Eau de Campagne’s journey is a brief one, but certainly quite eventful. The opening is bold, and nothing short of fascinating. It feels wild, green and contains the chlorophyll from a thousand roughly torn nettle stems. There is a suggestion of citrus in the opening, but it is clearly not meant to have much of a presence. This is a brief phase, and Campagne quickly dries into something dry and herbal, with a diminished green undercurrent. Drying down, it freshens and probably reaches its peak of pleasure giving qualities. It is relatively short-lived, expensive, but different enough to warrant the outlay.
Eau de Campagne may not be the most unique scent in the world - its basic structure is the traditional Eau de Cologne - but what sets it apart from the crowd is an intense greenness. This has leafy green and mossy notes in spades, and they last for the duration of the scent. This seems more like an EDT concentration, because I find it to be a lot stronger and longer lasting than most EDC's I've worn.
The one downside to EdC is personal and subjective - it just does not work on my skin for some reason. My wife used to wear this fragrance, and it smelled wonderful on her skin. Once it hits my skin however, it smells sour and lacks the sprightly green feel. It's like my skin sucks the life right out of this fragrance.
Personal issues aside, Eau de Campagne is a delightful and underrated fragrance. It's a must try for any fan of green smelling scents.
MY RATING: 8.5/10
This is a bit like wearing a salad, but I love it. The scent is like summer in a bottle-- tomato leaf and basil and lemon and grass and a bit of mossy muskiness, extremely refreshing. Like going into a herb garden and grabbing everything and mashing it all up. When I first apply it, I inevitably get the sense "Wow, this stuff is so sharp and strong and I'm going to have a headache" but after 30 minutes it's mellowed pleasantly. Not a lot of staying power, not a lot of sillage, but my goodness it smells nice.
Opens with a sharp-but-pleasant citrus intro, then quickly evolves into a vetiver-dominated and to me, quite humdrum event. There are grassy fragrances out there that are much longer lasting (expect about 2-3 hours from Eau de Campagne, ridiculously brief). Some of those same grassy fragrances cost a fraction of EdC, so why waste your money? Azzaro's Pure Vetiver has a near-identical drydown, can be purchased dirt cheap, and lasts far longer than this one. I usually enjoy Ellena's green twist on his creations, but this is not one of his best. Maybe he was tired that day, and produced a resultantly tired cologne. This is not a cheap fragrance and given it's slam-bam-thank-you-maam lifespan, I'm being generous with a neutral rating.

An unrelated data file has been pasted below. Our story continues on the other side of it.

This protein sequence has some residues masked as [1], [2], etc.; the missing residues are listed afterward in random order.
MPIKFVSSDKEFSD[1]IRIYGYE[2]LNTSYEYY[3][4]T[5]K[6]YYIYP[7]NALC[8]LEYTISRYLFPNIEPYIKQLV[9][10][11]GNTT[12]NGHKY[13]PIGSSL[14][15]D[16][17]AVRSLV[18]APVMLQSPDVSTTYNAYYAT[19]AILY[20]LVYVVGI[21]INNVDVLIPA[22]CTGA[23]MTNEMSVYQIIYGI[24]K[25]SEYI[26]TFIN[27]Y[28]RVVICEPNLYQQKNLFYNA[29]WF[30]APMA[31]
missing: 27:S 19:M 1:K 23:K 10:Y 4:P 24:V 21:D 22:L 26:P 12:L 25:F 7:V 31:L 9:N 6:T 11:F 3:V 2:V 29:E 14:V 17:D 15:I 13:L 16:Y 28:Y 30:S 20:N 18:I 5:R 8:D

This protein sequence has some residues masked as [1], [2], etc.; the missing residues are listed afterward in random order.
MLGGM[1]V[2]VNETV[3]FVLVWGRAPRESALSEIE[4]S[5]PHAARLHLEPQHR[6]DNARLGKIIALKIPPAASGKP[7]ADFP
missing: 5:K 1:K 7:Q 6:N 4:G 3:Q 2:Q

Sampled this recently and was quite impressed by the scent - upliftingly fresh, living greenery with a mossy vetiver drydown. I don't find the top notes harsh at all and I suspect a modern update-type of reformulation may be responsible for rounding off these edges. The quality is still impeccable and the composition bears all the hallmarks of a Jean-Claude Ellena classic - crystal clear notes, clean lines, ethereality.
EAU DE CAMPAGNE lasts about 2-3 hours on my skin on average. Not particularly unacceptable for an 'eau' but it does make me scrutinise the hefty price tag just a little bit closer.
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I don't get to much notes here. For my nose it's plain oak/woodmoss with some citrus. It recalls the odor of the subtropical Canary Isle' forest above 2000ft, provided by orographic clouds from the Atlantic. As much oak/woodmoss as can be. Moist, woody, bitter, quite fresh compared to the climate at seelevel, but still comforting due to that much sun.
Highly appreciated, does not bother, just smells good, most anytime. So - the scent starts vanishing right from the start for my nose. But I have been told - the first time ever - that I might have taken a huge overdose of fragrance. 5 hours after the application! I myself perceived only a hint of it then. My curious inquiry yielded "woody, dry, cosy". And may be "light" if not overdone, though. But still it didn't mask who I am, either.